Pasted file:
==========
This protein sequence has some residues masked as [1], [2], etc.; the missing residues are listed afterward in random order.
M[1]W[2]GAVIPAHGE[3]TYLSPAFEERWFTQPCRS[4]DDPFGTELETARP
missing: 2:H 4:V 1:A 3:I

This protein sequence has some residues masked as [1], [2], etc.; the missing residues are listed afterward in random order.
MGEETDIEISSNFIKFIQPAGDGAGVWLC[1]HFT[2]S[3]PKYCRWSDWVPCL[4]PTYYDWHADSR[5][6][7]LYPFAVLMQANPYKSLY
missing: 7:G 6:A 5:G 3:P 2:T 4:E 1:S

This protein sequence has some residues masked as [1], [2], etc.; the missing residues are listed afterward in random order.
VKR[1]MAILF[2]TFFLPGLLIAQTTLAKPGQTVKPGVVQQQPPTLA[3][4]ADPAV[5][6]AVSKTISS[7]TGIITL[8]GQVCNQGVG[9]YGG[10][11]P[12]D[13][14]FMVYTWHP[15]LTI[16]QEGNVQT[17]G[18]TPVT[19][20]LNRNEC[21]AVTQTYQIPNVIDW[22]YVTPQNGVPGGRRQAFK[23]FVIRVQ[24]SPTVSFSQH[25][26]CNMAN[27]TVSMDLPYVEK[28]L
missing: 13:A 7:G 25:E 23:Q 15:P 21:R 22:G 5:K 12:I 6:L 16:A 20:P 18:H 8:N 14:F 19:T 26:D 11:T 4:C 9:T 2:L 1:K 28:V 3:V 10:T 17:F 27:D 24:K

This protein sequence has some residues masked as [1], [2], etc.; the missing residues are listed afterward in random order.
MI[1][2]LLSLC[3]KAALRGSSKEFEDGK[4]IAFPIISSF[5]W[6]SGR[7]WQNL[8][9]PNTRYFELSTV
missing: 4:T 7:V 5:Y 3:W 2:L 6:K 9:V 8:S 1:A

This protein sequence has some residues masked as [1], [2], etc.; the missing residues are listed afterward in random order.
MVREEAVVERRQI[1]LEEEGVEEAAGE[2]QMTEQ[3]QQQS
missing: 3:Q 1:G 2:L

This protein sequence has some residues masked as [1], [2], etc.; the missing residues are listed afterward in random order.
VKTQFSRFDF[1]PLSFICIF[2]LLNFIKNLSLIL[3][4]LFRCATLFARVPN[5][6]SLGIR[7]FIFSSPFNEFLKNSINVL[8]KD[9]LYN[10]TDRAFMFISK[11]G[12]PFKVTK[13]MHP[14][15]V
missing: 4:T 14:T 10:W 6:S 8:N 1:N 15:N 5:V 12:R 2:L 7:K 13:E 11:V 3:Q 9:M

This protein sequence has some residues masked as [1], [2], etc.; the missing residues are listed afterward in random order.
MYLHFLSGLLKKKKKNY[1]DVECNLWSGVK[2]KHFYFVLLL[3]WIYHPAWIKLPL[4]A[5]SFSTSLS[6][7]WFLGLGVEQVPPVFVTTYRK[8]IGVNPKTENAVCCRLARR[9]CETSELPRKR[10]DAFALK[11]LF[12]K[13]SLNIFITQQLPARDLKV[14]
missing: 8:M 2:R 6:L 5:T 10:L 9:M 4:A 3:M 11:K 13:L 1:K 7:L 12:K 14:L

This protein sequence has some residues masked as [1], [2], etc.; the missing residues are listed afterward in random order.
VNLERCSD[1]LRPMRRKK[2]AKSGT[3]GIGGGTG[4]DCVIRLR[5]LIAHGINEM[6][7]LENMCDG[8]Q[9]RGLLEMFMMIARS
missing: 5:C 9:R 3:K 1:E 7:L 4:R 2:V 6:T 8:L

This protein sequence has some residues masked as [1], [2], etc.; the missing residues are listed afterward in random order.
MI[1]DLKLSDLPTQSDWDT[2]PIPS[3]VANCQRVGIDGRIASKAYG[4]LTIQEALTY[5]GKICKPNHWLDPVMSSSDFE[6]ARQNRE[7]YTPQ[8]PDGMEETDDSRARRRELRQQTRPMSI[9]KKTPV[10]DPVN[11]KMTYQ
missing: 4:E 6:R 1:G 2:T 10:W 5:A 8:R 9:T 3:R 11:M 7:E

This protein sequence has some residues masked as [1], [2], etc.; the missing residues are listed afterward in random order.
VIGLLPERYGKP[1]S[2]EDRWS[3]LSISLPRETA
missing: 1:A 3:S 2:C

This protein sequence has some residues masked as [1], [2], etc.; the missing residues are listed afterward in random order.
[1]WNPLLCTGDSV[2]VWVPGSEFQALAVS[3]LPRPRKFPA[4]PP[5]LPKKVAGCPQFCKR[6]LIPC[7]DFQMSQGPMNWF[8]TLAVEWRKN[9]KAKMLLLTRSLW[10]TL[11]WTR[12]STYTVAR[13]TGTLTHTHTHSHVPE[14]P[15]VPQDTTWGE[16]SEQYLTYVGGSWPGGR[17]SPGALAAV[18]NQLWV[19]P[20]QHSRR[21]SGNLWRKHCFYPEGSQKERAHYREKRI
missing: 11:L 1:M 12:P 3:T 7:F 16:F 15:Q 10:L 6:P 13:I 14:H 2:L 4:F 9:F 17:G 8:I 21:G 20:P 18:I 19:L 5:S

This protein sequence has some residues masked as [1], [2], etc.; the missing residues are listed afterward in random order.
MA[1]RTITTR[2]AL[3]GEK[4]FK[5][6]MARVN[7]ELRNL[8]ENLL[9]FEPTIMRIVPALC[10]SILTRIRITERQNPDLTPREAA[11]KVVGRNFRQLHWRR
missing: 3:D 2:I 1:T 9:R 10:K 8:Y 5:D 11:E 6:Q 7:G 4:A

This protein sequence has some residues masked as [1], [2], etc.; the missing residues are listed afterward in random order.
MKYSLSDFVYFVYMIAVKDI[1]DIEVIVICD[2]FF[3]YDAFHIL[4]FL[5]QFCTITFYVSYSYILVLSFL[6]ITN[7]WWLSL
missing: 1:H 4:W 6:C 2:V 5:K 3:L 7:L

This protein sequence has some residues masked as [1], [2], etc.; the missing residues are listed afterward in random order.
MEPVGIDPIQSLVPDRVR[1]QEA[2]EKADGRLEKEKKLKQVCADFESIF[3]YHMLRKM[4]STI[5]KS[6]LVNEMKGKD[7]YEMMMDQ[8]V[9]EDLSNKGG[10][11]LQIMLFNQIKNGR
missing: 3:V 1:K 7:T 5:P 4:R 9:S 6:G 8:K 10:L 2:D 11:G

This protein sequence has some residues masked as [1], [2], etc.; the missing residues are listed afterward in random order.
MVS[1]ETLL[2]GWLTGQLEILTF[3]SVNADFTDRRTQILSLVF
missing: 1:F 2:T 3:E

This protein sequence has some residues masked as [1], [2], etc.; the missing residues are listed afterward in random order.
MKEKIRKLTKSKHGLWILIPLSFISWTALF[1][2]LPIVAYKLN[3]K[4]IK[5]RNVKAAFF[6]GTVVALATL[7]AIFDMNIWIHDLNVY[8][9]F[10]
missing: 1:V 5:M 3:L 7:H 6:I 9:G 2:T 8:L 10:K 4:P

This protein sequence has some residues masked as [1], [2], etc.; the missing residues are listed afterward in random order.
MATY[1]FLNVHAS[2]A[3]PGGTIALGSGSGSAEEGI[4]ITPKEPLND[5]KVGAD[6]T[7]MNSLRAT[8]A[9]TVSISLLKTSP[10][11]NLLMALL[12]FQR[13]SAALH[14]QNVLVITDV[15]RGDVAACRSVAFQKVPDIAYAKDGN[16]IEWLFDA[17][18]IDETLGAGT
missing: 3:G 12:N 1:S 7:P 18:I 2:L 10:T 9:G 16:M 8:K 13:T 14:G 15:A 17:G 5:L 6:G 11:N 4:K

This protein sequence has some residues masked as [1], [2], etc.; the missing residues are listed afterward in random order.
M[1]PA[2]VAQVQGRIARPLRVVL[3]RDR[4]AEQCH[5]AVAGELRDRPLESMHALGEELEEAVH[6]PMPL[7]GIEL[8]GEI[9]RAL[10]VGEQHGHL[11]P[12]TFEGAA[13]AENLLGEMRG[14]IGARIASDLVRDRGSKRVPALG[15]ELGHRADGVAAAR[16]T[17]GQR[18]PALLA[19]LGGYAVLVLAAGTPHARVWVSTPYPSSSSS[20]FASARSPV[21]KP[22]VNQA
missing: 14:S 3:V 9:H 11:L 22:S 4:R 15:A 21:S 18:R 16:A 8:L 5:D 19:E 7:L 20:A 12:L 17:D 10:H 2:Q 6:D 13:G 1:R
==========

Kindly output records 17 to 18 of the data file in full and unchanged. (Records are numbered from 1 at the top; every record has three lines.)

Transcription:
This protein sequence has some residues masked as [1], [2], etc.; the missing residues are listed afterward in random order.
MATY[1]FLNVHAS[2]A[3]PGGTIALGSGSGSAEEGI[4]ITPKEPLND[5]KVGAD[6]T[7]MNSLRAT[8]A[9]TVSISLLKTSP[10][11]NLLMALL[12]FQR[13]SAALH[14]QNVLVITDV[15]RGDVAACRSVAFQKVPDIAYAKDGN[16]IEWLFDA[17][18]IDETLGAGT
missing: 3:G 12:N 1:S 7:P 18:I 2:L 10:T 9:G 16:M 8:K 13:T 14:G 15:A 17:G 5:L 6:G 11:N 4:K

This protein sequence has some residues masked as [1], [2], etc.; the missing residues are listed afterward in random order.
M[1]PA[2]VAQVQGRIARPLRVVL[3]RDR[4]AEQCH[5]AVAGELRDRPLESMHALGEELEEAVH[6]PMPL[7]GIEL[8]GEI[9]RAL[10]VGEQHGHL[11]P[12]TFEGAA[13]AENLLGEMRG[14]IGARIASDLVRDRGSKRVPALG[15]ELGHRADGVAAAR[16]T[17]GQR[18]PALLA[19]LGGYAVLVLAAGTPHARVWVSTPYPSSSSS[20]FASARSPV[21]KP[22]VNQA
missing: 14:S 3:V 9:H 11:L 22:S 4:R 15:A 21:S 18:R 16:A 8:L 5:D 19:E 7:L 20:A 12:L 17:D 10:H 2:Q 6:D 13:G 1:R